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As far as I understand, we do not know whether an electron is a point particle or not, but we have a very low upper bound for its potential volume. If it turns out that electrons do have volume, what exactly does that mean? What constitutes this volume and how does it compare with the classical notion of volume?

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marked as duplicate by sammy gerbil, Jon Custer, ZeroTheHero, Yashas, Qmechanic Apr 7 '17 at 5:12

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As far as I understand, we do not know whether an electron is a point particle or not, but we have a very low upper bound for its potential volume.

It depends what one means by low, physics is not a hand waving discipline. There exist experimental limits as seen in this answer to a related question. It is a low limit with respect to its black hole horizon , but very stringent with respect to laboratory measurements.

In addition, the very successful and predictive standard model of particle physics , depends on the postulate that all elementary particles in the table are point particles.

Postulates are the physics axioms that pick up the subset of mathematical solutions of the equations in the physics models which are relevant to the data and observations. The mathematical successes of the model are quite high as seen in the recent LHC experiment, and thus there is no need to worry about the point nature of the particles.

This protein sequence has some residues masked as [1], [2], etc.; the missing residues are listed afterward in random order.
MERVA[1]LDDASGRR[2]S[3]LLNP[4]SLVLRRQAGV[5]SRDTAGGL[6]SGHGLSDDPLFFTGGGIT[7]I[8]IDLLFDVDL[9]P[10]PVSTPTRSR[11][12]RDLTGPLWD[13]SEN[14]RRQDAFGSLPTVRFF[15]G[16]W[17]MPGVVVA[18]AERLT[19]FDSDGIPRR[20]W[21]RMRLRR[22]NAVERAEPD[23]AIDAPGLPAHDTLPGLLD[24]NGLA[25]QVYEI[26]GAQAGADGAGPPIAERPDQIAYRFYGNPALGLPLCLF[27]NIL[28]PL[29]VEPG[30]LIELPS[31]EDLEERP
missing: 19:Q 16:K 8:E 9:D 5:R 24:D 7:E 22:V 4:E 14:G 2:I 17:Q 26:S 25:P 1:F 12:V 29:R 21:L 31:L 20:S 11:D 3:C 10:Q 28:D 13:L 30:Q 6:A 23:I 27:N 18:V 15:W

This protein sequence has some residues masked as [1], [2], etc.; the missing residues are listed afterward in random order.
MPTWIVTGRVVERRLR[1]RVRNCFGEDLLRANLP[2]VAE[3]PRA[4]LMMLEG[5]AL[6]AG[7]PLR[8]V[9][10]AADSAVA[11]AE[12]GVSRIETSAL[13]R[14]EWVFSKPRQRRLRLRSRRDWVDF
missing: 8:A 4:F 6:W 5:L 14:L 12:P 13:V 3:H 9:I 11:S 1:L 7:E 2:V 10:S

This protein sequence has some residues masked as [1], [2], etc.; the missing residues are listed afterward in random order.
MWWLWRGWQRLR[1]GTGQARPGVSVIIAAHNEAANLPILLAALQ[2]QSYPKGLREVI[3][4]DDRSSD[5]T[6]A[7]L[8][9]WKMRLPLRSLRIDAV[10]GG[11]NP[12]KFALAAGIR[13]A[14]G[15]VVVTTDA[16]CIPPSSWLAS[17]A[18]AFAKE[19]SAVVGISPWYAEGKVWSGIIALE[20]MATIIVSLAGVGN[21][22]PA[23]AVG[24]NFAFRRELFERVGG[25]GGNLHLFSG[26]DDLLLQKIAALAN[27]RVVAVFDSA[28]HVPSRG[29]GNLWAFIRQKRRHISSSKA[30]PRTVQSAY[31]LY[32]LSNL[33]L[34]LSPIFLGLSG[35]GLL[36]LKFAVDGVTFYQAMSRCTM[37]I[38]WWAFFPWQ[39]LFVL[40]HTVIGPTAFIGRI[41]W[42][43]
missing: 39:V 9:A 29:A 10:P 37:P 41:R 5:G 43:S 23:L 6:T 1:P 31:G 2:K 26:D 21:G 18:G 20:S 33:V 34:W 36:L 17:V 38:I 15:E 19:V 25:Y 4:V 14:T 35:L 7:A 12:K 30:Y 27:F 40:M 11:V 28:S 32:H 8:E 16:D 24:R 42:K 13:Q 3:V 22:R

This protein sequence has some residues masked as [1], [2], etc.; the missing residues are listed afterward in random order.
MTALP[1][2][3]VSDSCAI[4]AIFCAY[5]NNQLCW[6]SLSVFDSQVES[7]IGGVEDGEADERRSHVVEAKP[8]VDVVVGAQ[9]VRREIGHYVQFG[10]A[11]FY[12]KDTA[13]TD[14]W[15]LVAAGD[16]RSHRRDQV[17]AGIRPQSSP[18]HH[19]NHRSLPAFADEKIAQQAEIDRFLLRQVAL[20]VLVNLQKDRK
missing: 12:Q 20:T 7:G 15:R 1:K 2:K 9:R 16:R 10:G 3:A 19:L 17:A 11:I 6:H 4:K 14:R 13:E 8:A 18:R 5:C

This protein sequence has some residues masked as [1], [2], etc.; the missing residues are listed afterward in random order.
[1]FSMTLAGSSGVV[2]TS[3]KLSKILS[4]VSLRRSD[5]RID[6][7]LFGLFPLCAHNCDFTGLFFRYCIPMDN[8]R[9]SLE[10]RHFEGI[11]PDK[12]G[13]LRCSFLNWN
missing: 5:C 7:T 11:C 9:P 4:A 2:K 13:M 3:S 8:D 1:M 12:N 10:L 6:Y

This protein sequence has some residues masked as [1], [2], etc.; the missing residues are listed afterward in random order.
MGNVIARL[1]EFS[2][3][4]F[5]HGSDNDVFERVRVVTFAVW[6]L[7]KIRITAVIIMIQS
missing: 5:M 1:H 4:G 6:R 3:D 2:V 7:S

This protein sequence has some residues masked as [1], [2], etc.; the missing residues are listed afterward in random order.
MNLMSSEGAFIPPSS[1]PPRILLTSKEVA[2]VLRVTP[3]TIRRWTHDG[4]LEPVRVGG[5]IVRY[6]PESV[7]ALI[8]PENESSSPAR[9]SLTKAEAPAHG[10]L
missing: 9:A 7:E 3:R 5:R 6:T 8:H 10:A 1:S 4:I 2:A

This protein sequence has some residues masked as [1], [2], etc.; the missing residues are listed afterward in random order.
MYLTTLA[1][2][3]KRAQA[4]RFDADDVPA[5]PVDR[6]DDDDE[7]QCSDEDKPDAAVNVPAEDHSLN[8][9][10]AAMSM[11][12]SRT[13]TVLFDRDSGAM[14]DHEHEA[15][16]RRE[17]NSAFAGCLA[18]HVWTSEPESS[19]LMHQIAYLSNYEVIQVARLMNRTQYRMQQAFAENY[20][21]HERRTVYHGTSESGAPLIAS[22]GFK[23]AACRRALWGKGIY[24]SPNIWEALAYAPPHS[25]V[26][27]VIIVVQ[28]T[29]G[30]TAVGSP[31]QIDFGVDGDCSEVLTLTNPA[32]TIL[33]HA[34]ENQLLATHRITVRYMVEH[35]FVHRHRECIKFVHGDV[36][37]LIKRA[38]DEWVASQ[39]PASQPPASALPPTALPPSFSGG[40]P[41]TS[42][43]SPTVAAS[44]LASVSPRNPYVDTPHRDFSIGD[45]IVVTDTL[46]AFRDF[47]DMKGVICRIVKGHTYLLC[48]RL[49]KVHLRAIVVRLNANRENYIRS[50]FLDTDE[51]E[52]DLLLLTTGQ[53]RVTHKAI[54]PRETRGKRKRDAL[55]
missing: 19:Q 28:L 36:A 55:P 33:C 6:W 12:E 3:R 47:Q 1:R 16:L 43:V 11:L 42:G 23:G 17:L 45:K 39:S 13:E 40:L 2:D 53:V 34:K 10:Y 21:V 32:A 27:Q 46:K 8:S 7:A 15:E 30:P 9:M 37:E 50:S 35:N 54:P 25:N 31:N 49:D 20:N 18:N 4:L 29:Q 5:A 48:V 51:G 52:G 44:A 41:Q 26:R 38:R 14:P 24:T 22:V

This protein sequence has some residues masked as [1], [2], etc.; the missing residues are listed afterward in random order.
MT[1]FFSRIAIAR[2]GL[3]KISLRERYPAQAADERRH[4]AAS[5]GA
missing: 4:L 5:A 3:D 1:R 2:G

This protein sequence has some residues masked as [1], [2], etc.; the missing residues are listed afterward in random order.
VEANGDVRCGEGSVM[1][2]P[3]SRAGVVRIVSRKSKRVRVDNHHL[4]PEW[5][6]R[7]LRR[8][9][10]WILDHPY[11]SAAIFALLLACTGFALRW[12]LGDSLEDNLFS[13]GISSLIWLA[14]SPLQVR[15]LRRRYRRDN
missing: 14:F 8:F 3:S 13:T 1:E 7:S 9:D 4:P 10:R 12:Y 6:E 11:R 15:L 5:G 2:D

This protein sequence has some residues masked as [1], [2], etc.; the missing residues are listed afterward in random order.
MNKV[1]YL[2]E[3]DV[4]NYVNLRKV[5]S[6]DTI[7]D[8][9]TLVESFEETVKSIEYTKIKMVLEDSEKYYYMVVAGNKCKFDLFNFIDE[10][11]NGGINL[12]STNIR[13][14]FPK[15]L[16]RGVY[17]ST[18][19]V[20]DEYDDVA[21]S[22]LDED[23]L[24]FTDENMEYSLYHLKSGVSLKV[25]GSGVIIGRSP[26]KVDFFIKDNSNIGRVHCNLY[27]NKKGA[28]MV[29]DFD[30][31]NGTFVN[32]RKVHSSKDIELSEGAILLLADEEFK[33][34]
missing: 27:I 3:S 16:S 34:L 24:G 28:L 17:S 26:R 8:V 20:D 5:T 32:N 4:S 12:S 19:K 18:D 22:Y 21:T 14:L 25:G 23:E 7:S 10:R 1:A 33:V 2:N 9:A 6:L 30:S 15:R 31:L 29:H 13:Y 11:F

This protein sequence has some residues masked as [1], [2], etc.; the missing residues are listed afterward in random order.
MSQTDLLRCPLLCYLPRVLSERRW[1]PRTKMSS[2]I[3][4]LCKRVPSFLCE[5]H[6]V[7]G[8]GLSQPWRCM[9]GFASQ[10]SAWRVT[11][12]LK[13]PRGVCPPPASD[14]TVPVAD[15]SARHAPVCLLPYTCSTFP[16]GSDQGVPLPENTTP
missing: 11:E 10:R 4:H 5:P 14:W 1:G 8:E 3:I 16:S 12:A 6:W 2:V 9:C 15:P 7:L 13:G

If it turns out that electrons do have volume, what exactly does that mean?

It means that the postulate of "point particles" has to be changed to accommodate new data and still keep the successes of the previous measurements and observations. Newtonian physics still works fine in its dimensional region of validity, even though we know it emerges from an underlying quantum mechanical frame work and at large dimensions is superseded by General Relativity.

What constitutes this volume and how does it compare with the classical notion of volume?

This is for a hypothetical case, the limits given from experiments are for a classical volume in three dimensional space d(v).

At the moment string theories postulate a one dimension extension, from a point to a line . A line still does not have volume, so it is all a matter of theoretical conjecture for distances smaller than the Planck length .

On the experimental side:in quantum mechanics volume can be gauged by interactions and interactions are bound by the Heisenberg Uncertainty principle and are momentum dependent. That is why the concept of "crossection" exists. It gives the interaction "area" for a given momentum. In this sense the "area" of an electron can be bounded and this is what the experiments utilize in setting the limits.

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  • $\begingroup$ The last part of your answer is what I was trying to get at; the quantum mechanical notion of volume. Could you possibly expand on that? Maybe in the context of non-fundamental particles if that's more reasonable. $\endgroup$ – Nikolai97 Apr 7 '17 at 4:44
  • $\begingroup$ I am an experimentalist. Here are some introductory lectures on strings physics.ntua.gr/corfu2009/Talks/bachas@lpt_ens_fr_01.pdf also this indico.cern.ch/event/431029 $\endgroup$ – anna v Apr 7 '17 at 5:59

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